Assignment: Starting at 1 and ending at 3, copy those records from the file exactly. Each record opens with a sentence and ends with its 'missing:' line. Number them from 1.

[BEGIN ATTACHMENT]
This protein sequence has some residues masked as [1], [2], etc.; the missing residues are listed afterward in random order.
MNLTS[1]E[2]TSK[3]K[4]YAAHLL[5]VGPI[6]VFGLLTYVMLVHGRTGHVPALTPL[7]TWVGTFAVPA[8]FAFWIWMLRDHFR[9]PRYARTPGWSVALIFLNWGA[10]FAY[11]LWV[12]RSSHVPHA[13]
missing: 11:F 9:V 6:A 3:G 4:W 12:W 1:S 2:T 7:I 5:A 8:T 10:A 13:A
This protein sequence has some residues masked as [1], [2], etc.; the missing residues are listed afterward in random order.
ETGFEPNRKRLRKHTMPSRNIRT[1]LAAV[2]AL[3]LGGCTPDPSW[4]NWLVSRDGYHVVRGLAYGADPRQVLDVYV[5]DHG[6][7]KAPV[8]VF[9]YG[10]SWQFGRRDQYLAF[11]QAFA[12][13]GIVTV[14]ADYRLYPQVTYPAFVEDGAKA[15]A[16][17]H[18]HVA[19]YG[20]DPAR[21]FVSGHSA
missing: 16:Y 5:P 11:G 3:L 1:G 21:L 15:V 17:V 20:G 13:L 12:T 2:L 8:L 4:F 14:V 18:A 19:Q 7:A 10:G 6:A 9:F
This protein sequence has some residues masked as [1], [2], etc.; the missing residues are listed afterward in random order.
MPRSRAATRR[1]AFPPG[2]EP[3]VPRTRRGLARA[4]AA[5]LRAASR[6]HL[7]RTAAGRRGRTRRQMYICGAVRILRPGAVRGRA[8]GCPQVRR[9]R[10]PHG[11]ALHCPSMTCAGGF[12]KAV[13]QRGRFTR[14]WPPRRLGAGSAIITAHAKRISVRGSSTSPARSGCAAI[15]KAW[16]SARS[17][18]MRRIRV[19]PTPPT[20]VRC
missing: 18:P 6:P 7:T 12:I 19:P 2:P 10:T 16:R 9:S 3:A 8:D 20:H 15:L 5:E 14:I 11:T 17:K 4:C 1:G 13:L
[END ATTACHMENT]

This protein sequence has some residues masked as [1], [2], etc.; the missing residues are listed afterward in random order.
MNLTS[1]E[2]TSK[3]K[4]YAAHLL[5]VGPI[6]VFGLLTYVMLVHGRTGHVPALTPL[7]TWVGTFAVPA[8]FAFWIWMLRDHFR[9]PRYARTPGWSVALIFLNWGA[10]FAY[11]LWV[12]RSSHVPHA[13]
missing: 11:F 9:V 6:A 3:G 4:W 12:W 1:S 2:T 7:I 5:A 8:T 10:A 13:A
This protein sequence has some residues masked as [1], [2], etc.; the missing residues are listed afterward in random order.
ETGFEPNRKRLRKHTMPSRNIRT[1]LAAV[2]AL[3]LGGCTPDPSW[4]NWLVSRDGYHVVRGLAYGADPRQVLDVYV[5]DHG[6][7]KAPV[8]VF[9]YG[10]SWQFGRRDQYLAF[11]QAFA[12][13]GIVTV[14]ADYRLYPQVTYPAFVEDGAKA[15]A[16][17]H[18]HVA[19]YG[20]DPAR[21]FVSGHSA
missing: 16:Y 5:P 11:G 3:L 1:G 21:L 15:V 17:V 20:G 13:L 12:T 2:L 8:L 4:F 14:V 18:A 19:Q 7:A 10:G 6:A 9:F
This protein sequence has some residues masked as [1], [2], etc.; the missing residues are listed afterward in random order.
MPRSRAATRR[1]AFPPG[2]EP[3]VPRTRRGLARA[4]AA[5]LRAASR[6]HL[7]RTAAGRRGRTRRQMYICGAVRILRPGAVRGRA[8]GCPQVRR[9]R[10]PHG[11]ALHCPSMTCAGGF[12]KAV[13]QRGRFTR[14]WPPRRLGAGSAIITAHAKRISVRGSSTSPARSGCAAI[15]KAW[16]SARS[17][18]MRRIRV[19]PTPPT[20]VRC
missing: 18:P 6:P 7:T 12:I 19:P 2:P 10:T 16:R 9:S 3:A 8:D 20:H 15:L 5:E 14:I 11:T 17:K 4:C 1:G 13:L